She clenched her hand around the shard of mirror and cried out as glittering red blood blossomed on her smooth white fingertips. Her voice crumbled into a whimper: “I hate her . . . Oh, I hate her . . . She’s so beautiful—”

A thin rain began to fall; her chiton grew wet and tight around her. It suffocated her; she tore at it angrily. She knew that even huddled on the lip of the fountain-basin, with her clothing ripped and her hair bedraggled, even in the half-light of the rain, she was beautiful.

And nothing she could do would ever change that.

Or was it nothing she would do?

She gave a sigh, straightened. Swinging her legs gracefully onto the cobbles, she stepped delicately over the puddles that were forming amongst the cobblestones. As she stepped out of the courtyard, she threw the shard of mirror over her shoulder.

It shattered in a spray of bloodied glass.

Helen won a Gold Medal for Flash Fiction in the 2019 Scholastic Arts & Writing Competition.

Top Three Books: June 2019

We’ve been all over this month, visiting New York, Paris, and more–including libraries and bookshops. Here are this month’s best finds:

The House of Windjammer, by V. A. Richardson

The heart of the house of Windjammer is in their ships. When their magnificent Star Fleet is lost on a long and fruitless journey to the Americas, fifteen-year-old Adam Windjammer recognizes the beginning of the end. Soon the Windjammers find themselves the target of a brutal plot to ruin them–and as the heir of the Windjammer fortune, Adam knows he is the only one who can save his family. This fascinating novel paints a warm and vibrant picture of seventeenth-century Amsterdam that readers of historical fiction will love.

The Guernsey Literary and Potato Peel Pie Society, by Marie Ann Shaffer & Annie Barrows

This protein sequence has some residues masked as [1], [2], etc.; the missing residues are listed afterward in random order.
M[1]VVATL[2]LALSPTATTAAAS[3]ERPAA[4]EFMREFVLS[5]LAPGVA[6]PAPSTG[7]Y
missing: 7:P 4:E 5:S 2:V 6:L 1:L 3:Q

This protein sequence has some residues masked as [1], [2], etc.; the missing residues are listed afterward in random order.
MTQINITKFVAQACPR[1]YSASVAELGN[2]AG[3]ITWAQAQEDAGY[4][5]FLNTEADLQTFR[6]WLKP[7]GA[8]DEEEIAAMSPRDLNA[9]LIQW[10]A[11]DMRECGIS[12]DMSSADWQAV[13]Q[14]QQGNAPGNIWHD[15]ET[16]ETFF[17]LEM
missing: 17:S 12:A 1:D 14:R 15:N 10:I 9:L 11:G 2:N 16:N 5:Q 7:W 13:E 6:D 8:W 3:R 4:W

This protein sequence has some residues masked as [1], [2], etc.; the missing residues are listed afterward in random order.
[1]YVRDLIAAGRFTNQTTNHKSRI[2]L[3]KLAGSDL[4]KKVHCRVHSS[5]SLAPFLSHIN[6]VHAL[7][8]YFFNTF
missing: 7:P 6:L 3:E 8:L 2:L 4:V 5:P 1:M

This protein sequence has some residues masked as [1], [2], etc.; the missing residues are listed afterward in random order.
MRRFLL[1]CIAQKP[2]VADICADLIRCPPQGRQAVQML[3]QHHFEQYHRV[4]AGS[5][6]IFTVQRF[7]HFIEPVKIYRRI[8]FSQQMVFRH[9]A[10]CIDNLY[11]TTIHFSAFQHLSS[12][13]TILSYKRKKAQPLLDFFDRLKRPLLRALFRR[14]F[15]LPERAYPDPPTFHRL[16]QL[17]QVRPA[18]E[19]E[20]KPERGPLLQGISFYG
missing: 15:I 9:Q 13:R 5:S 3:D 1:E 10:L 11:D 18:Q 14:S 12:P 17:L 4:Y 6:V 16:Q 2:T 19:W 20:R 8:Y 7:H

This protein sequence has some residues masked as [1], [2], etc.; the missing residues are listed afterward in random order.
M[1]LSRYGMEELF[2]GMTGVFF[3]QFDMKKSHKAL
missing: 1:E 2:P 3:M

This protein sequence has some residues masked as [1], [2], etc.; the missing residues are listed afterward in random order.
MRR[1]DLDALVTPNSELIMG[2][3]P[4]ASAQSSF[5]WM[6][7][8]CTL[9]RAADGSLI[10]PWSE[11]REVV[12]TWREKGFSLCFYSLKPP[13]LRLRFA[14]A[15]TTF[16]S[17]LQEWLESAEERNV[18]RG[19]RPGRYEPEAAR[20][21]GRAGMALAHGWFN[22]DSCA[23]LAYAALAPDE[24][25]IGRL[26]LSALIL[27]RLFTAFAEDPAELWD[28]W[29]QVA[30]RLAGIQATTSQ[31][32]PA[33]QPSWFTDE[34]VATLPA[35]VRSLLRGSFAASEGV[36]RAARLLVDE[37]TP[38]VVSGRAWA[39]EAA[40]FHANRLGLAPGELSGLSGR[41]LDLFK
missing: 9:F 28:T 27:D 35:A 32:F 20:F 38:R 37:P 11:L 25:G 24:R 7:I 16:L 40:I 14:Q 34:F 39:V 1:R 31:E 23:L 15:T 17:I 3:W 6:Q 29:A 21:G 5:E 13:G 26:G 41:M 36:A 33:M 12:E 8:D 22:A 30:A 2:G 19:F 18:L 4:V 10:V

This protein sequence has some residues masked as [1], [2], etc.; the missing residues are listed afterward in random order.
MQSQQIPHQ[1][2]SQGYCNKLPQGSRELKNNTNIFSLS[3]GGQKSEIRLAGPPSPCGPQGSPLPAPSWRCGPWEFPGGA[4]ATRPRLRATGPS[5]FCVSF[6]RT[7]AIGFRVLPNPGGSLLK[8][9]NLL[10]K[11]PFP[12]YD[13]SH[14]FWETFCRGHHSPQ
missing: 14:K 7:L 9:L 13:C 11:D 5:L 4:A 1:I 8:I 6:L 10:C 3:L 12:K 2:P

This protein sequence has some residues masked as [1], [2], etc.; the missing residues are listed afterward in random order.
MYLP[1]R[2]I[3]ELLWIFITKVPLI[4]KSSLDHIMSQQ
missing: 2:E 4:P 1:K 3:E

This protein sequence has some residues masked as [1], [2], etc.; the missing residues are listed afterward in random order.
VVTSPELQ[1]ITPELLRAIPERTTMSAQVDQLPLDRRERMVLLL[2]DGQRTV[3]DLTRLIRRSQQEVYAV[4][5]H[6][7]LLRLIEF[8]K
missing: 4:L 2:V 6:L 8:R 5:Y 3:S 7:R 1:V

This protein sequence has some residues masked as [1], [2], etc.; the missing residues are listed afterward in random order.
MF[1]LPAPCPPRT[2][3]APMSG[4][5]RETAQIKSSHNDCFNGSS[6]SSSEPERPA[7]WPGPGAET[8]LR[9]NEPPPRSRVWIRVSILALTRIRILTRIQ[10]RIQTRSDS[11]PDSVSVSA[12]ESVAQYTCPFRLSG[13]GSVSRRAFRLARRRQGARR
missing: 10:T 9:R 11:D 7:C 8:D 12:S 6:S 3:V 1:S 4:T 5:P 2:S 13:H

The Guernsey Literary and Potato Peel Pie Society is truly one of the best books I have ever read. Juliet Ashton, writer behind the humorous column Izzy Bickerstaff, is facing a severe case of writer’s block. When she receives a letter from a Daswey Adams of Guernsey, she realizes that Guernsey is a hidden treasure trove of stories, both grim and silly. Readers looking for a heart-melting, feel-good novel will be enchanted.

The Road to Little Dribbling, by Bill Bryson

Twenty years after publishing his famous Notes on a Small Island, Bill Bryson, author of over twenty books, published The Road to Little Dribbling, yet another hilarious and loving examination of Britain. From Bognor Regis all the way down to Cape Wrath, Bryson very loosely follows his invented “Bryson Line” in a wry, sincere, and laugh-out-loud volume that will enchant both new Bryson readers and those who have been following his career since the beginning.

#WisdomForFuture: A Review of A Civil Action

On Friday the fifteenth of March, Greta Thunberg proclaimed another #FridaysForFuture—a day when students skipped school to protest for responsible energy usage and a cleaner, greener planet. I watched videos of thousands of students out on the streets, holding up signs and shouting things like “You’re killing our lungs!” The same day, I accompanied a friend as he passed out flyers at our legislative building. It was easy to believe that we could have some impact on what lawyers and legislators decided. And yet—what if you were the only voice? Would you be lost in the opposition?